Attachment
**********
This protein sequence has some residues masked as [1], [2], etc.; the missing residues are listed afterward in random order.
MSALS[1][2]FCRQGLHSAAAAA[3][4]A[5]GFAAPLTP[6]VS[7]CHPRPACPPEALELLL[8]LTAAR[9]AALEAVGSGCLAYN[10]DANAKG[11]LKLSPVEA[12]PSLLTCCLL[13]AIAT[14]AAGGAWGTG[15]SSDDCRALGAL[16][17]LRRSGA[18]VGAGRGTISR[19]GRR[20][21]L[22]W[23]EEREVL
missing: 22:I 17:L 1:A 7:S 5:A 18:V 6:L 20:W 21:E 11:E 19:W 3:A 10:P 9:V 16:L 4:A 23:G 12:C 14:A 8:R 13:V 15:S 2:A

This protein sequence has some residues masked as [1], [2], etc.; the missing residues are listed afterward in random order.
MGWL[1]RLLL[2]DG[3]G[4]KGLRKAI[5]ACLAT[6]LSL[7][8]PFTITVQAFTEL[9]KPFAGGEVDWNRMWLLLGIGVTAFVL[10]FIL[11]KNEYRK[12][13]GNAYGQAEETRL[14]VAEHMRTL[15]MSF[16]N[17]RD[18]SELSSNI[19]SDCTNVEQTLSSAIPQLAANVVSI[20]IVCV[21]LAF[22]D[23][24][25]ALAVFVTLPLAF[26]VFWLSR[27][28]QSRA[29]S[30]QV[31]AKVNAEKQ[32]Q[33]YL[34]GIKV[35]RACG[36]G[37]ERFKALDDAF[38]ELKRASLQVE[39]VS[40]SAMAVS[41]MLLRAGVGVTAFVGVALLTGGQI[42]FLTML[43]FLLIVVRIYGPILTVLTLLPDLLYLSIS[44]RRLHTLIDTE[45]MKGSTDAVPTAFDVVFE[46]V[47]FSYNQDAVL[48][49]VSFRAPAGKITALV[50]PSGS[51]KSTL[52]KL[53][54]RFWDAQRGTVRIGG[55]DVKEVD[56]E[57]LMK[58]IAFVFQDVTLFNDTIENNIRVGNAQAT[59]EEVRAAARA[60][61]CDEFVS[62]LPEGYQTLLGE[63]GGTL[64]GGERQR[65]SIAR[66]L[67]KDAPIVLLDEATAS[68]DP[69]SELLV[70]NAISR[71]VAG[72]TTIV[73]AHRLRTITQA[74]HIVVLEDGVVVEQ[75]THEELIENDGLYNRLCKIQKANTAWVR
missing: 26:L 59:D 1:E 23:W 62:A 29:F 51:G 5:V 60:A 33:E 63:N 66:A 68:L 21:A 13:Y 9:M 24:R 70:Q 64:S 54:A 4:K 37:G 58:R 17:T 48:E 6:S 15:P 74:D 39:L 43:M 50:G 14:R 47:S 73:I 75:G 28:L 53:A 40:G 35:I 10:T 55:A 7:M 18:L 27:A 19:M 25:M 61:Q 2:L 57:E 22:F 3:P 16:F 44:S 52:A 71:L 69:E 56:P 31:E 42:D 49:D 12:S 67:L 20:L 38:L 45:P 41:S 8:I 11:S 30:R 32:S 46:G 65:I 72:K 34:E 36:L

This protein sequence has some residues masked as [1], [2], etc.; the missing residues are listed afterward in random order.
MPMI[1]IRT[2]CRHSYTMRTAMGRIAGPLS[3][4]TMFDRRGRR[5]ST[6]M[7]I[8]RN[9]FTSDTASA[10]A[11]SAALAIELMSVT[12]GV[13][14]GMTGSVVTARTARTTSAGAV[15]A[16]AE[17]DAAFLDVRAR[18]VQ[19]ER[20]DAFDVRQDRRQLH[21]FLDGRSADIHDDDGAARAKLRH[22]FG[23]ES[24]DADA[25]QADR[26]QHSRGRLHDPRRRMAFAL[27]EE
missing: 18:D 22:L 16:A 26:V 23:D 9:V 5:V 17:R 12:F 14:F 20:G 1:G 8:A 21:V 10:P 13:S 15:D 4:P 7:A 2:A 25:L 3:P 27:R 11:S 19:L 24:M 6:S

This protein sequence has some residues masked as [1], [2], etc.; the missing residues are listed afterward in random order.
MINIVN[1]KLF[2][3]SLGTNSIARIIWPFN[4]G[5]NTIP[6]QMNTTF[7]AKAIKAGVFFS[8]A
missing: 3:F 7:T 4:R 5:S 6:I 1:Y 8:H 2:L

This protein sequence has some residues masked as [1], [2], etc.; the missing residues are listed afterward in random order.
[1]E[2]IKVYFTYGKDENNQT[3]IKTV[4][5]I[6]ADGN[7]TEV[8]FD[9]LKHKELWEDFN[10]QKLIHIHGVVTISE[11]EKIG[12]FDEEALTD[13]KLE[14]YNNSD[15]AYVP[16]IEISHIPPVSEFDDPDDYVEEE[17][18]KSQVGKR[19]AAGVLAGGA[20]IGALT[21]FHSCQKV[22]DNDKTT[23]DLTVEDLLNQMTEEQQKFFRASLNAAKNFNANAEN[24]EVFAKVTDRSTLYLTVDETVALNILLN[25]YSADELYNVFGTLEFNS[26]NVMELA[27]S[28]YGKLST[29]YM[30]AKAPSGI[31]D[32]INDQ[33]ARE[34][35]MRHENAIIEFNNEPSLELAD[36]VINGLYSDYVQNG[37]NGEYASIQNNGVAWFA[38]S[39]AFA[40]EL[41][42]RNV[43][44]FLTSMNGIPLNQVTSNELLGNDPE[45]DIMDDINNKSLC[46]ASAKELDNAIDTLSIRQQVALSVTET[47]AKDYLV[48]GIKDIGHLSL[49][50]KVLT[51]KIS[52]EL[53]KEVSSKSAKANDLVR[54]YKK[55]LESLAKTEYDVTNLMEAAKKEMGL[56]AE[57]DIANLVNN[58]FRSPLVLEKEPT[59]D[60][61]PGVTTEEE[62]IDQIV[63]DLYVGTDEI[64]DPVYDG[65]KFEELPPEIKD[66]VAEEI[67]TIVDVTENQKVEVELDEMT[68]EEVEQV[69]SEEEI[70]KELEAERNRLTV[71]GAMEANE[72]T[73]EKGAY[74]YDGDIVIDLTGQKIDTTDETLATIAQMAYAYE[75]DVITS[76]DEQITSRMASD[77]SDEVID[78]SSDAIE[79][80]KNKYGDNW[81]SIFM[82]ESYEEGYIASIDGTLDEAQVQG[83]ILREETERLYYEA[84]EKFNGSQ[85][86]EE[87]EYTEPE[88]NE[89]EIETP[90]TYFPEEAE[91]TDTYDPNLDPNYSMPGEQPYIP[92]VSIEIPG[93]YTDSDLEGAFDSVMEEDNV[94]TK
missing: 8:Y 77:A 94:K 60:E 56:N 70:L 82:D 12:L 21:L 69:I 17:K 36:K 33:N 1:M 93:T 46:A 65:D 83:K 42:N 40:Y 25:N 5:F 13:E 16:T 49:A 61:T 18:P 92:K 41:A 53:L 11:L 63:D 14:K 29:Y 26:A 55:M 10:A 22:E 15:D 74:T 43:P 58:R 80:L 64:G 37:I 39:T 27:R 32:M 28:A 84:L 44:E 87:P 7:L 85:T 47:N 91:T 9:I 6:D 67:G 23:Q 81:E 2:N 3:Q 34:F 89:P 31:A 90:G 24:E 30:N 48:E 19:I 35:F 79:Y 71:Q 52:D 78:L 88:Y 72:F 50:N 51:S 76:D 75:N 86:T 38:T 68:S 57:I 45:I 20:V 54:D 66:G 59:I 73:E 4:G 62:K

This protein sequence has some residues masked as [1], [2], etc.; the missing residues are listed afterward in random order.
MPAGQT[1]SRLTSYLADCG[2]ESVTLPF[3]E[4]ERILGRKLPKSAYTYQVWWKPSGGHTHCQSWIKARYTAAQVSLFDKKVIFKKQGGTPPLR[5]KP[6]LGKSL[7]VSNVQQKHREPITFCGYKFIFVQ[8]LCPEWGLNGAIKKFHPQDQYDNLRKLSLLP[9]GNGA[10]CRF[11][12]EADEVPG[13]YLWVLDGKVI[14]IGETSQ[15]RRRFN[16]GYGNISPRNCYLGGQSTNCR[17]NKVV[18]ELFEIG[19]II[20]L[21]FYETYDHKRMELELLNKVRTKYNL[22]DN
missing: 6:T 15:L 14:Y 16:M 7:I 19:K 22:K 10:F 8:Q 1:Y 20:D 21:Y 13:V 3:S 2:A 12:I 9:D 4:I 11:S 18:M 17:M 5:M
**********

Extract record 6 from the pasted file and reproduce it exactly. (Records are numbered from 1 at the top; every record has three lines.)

This protein sequence has some residues masked as [1], [2], etc.; the missing residues are listed afterward in random order.
MPAGQT[1]SRLTSYLADCG[2]ESVTLPF[3]E[4]ERILGRKLPKSAYTYQVWWKPSGGHTHCQSWIKARYTAAQVSLFDKKVIFKKQGGTPPLR[5]KP[6]LGKSL[7]VSNVQQKHREPITFCGYKFIFVQ[8]LCPEWGLNGAIKKFHPQDQYDNLRKLSLLP[9]GNGA[10]CRF[11][12]EADEVPG[13]YLWVLDGKVI[14]IGETSQ[15]RRRFN[16]GYGNISPRNCYLGGQSTNCR[17]NKVV[18]ELFEIG[19]II[20]L[21]FYETYDHKRMELELLNKVRTKYNL[22]DN
missing: 6:T 15:L 14:Y 16:M 7:I 19:K 22:K 10:F 8:Q 1:Y 20:D 21:Y 13:V 3:S 2:A 12:I 9:D 4:I 11:S 18:M 17:M 5:M